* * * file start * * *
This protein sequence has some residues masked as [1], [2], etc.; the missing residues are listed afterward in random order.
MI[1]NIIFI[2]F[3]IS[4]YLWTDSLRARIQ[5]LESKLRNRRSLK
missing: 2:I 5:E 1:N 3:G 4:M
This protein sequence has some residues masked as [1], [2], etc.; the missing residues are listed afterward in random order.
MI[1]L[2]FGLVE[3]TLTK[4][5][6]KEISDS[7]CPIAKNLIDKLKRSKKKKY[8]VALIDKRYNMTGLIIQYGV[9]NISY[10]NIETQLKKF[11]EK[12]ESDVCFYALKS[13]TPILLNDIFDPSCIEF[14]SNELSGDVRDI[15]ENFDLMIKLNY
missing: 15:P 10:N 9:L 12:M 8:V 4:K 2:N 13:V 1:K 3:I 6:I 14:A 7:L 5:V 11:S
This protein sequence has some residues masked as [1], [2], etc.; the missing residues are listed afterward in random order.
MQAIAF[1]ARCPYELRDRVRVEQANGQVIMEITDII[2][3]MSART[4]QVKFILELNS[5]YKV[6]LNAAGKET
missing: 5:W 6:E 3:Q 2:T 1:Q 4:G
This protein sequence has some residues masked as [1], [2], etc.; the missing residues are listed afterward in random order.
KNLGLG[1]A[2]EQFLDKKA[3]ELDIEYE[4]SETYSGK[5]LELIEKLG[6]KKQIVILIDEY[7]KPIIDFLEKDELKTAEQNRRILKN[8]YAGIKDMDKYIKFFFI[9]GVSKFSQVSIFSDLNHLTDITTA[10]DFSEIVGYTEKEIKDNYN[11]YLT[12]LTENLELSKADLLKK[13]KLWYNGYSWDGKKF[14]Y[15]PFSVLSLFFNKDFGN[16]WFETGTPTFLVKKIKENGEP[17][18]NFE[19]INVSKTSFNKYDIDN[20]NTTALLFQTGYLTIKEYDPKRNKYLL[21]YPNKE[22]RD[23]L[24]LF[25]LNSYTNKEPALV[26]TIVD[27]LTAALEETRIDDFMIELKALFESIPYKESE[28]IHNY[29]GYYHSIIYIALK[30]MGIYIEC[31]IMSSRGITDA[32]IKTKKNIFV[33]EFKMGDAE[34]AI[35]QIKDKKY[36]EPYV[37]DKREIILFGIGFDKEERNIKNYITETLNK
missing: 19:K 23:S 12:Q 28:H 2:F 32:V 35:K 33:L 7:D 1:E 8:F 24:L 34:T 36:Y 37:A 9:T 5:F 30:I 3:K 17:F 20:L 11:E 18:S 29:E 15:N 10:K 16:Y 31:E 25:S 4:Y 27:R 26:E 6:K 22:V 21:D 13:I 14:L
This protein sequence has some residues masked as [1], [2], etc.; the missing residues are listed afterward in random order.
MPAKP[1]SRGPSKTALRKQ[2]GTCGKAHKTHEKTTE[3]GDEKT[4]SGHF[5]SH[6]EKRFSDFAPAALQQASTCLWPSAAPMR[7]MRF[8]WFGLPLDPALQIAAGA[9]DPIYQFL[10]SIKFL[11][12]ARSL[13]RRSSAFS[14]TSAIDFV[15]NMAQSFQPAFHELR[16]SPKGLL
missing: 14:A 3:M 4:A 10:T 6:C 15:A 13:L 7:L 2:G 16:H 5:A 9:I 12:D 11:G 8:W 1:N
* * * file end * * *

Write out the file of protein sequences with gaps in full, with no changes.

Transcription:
This protein sequence has some residues masked as [1], [2], etc.; the missing residues are listed afterward in random order.
MI[1]NIIFI[2]F[3]IS[4]YLWTDSLRARIQ[5]LESKLRNRRSLK
missing: 2:I 5:E 1:N 3:G 4:M
This protein sequence has some residues masked as [1], [2], etc.; the missing residues are listed afterward in random order.
MI[1]L[2]FGLVE[3]TLTK[4][5][6]KEISDS[7]CPIAKNLIDKLKRSKKKKY[8]VALIDKRYNMTGLIIQYGV[9]NISY[10]NIETQLKKF[11]EK[12]ESDVCFYALKS[13]TPILLNDIFDPSCIEF[14]SNELSGDVRDI[15]ENFDLMIKLNY
missing: 15:P 10:N 9:L 12:M 8:V 4:K 2:N 13:V 1:K 3:I 6:I 14:A 7:L 5:V 11:S
This protein sequence has some residues masked as [1], [2], etc.; the missing residues are listed afterward in random order.
MQAIAF[1]ARCPYELRDRVRVEQANGQVIMEITDII[2][3]MSART[4]QVKFILELNS[5]YKV[6]LNAAGKET
missing: 5:W 6:E 3:Q 2:T 1:Q 4:G
This protein sequence has some residues masked as [1], [2], etc.; the missing residues are listed afterward in random order.
KNLGLG[1]A[2]EQFLDKKA[3]ELDIEYE[4]SETYSGK[5]LELIEKLG[6]KKQIVILIDEY[7]KPIIDFLEKDELKTAEQNRRILKN[8]YAGIKDMDKYIKFFFI[9]GVSKFSQVSIFSDLNHLTDITTA[10]DFSEIVGYTEKEIKDNYN[11]YLT[12]LTENLELSKADLLKK[13]KLWYNGYSWDGKKF[14]Y[15]PFSVLSLFFNKDFGN[16]WFETGTPTFLVKKIKENGEP[17][18]NFE[19]INVSKTSFNKYDIDN[20]NTTALLFQTGYLTIKEYDPKRNKYLL[21]YPNKE[22]RD[23]L[24]LF[25]LNSYTNKEPALV[26]TIVD[27]LTAALEETRIDDFMIELKALFESIPYKESE[28]IHNY[29]GYYHSIIYIALK[30]MGIYIEC[31]IMSSRGITDA[32]IKTKKNIFV[33]EFKMGDAE[34]AI[35]QIKDKKY[36]EPYV[37]DKREIILFGIGFDKEERNIKNYITETLNK
missing: 19:K 23:S 12:Q 28:H 2:F 32:V 35:K 33:L 7:D 1:E 8:F 24:L 34:T 36:Y 37:A 9:T 5:F 30:I 3:K 17:F 20:L 11:E 18:S 29:E 15:N 10:K 16:Y 31:E 25:S 4:Y 27:R 26:E 6:K 22:V 21:D 13:I 14:L
This protein sequence has some residues masked as [1], [2], etc.; the missing residues are listed afterward in random order.
MPAKP[1]SRGPSKTALRKQ[2]GTCGKAHKTHEKTTE[3]GDEKT[4]SGHF[5]SH[6]EKRFSDFAPAALQQASTCLWPSAAPMR[7]MRF[8]WFGLPLDPALQIAAGA[9]DPIYQFL[10]SIKFL[11][12]ARSL[13]RRSSAFS[14]TSAIDFV[15]NMAQSFQPAFHELR[16]SPKGLL
missing: 14:A 3:M 4:A 10:T 6:C 15:A 13:L 7:L 2:G 16:H 5:A 9:I 12:D 11:G 8:W 1:N